With the arrival of Carl Muck in 1906, the Boston SO obtained a world-class conductor who combined Gericke's efficiency with energy and power; his Boston recordings, the orchestra's first, document an interpretative personality more restrained than Nikisch's (as documented by the latter's recordings in Berlin). Muck was followed by Max Fiedler (1908–12), but thereafter returned, only to fall foul of anti-German war hysteria; interned as an enemy alien, he left the USA in 1918 vowing never to come back. The same year, Higginson relegated control of the orchestra to a group of nine citizens, incorporated as the Trustees of the Boston SO. Postwar Germanophobia insured that the orchestra would not have another German-born music director for decades to come; it also impugned the music of Chadwick and other German-trained local composers, whose works faded from the repertory.

Muck's successors, Henri Rabaud (1918–19) and Pierre Monteux (1920–24), presided over a transitional period. In 1920 more than 30 players who wished to affiliate with the Boston Musicians' Protective Association, the local union of the American Federation of Musicians, went on strike and were replaced by musicians of Monteux's choice. (The Boston SO was the last important American orchestra to join the union, in 1942.) The glamorous Sergey Koussevitzky (1924–49) influentially championed the music of Copland and such other postwar Americans as Barber, Bernstein, Hanson, Harris, Piston and Schuman. It was under Koussevitzky that the orchestra took over the Berkshire Music Festival, acquired Tanglewood and in 1940 opened the Berkshire Music Center (renamed the Tanglewood Music Center in 1985; see Tanglewood). In the meantime, in 1929 Arthur Fiedler, a member of the orchestra since 1915, organized the Esplanade Concerts as free, outdoor programmes of symphonic and light music in the band shell on the banks of the Charles River. In 1930 Fiedler succeeded Alfredo Casella as conductor of the Boston Pops, a position he held until his death in 1979. In 1980 he was succeeded by John Williams, who in turn was followed by Keith Lockhart in 1995. For the Boston SO's 50th anniversary season (1930–31) Koussevitzky commissioned Stravinsky's Symphony of Psalms, Hindemith's Konzertmusik and works by Copland, E.B. Hill, Honegger, Prokofiev, Respighi and Roussel. Koussevitzky's successors were Charles Münch (1949–62), Erich Leinsdorf (1962–9), William Steinberg (1969–72) and Seiji Ozawa (from 1973).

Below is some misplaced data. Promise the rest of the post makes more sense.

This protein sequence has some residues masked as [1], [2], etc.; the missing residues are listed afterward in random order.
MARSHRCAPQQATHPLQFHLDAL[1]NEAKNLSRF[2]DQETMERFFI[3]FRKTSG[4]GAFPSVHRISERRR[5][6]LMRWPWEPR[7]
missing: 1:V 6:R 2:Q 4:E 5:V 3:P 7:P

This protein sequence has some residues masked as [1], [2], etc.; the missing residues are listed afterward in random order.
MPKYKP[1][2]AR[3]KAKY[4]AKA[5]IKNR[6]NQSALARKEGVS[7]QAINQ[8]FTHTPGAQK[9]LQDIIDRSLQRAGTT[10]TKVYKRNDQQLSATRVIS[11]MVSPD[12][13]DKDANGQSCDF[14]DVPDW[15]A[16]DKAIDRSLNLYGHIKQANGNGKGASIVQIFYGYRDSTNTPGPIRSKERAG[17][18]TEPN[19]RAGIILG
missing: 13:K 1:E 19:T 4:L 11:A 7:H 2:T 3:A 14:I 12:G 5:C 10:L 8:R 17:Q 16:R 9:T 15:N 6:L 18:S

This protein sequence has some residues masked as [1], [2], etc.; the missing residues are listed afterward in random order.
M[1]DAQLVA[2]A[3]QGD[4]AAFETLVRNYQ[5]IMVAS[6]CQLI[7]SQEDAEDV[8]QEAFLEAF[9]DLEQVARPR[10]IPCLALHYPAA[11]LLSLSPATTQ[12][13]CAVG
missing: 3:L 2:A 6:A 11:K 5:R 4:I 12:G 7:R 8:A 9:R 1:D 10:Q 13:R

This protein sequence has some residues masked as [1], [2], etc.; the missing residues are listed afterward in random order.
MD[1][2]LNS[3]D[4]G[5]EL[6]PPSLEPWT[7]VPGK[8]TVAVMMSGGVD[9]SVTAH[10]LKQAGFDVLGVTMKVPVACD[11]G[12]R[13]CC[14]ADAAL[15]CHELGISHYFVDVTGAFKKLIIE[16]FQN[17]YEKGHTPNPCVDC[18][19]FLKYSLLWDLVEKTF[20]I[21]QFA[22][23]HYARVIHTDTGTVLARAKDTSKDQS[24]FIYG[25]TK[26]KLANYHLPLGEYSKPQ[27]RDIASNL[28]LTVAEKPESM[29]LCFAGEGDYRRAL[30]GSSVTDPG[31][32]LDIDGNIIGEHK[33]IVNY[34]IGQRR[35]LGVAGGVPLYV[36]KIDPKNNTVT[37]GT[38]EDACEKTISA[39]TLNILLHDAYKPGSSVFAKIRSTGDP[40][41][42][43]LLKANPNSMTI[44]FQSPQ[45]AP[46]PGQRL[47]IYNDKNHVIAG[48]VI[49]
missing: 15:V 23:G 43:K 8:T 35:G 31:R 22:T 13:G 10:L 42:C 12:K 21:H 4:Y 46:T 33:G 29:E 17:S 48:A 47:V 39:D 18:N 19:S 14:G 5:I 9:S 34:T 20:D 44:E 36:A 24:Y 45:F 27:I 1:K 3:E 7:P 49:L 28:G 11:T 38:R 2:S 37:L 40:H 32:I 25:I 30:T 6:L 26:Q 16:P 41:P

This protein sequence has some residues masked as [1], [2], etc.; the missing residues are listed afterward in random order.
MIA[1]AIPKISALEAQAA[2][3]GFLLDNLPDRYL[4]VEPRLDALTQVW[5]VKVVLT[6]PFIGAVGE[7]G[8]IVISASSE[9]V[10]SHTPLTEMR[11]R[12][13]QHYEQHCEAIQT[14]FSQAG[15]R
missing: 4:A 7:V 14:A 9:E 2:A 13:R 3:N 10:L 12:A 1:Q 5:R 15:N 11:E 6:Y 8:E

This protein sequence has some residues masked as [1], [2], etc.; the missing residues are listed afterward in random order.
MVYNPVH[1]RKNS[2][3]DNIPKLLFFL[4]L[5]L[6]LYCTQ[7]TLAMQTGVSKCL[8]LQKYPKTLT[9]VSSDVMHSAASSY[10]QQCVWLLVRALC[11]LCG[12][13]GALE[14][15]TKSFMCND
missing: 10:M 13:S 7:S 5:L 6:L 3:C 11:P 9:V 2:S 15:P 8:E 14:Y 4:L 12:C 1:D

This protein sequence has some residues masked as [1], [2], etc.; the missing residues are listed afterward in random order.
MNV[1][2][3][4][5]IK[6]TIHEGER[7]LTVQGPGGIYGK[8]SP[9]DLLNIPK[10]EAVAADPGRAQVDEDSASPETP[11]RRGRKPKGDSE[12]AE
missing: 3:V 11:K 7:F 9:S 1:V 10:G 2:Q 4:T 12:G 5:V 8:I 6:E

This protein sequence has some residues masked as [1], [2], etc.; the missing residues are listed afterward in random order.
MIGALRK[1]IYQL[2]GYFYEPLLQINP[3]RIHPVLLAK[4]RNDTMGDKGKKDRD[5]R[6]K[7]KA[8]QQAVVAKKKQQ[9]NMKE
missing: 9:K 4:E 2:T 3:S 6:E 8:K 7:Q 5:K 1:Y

Found in 1 Collection or Record:

Jean Martinon papers

Identifier: Martinon

The papers of composer/conductor Jean Martinon consist of materials created by Martinon himself (including published and unpublished manuscript scores and arrangements of compositions written between 1935 and 1975), and biographical and other materials produced or collected by the Jean Martinon Society and the Association Jean Martinon.

Dates: 1923-1994; Other: Date acquired: 05/12/1988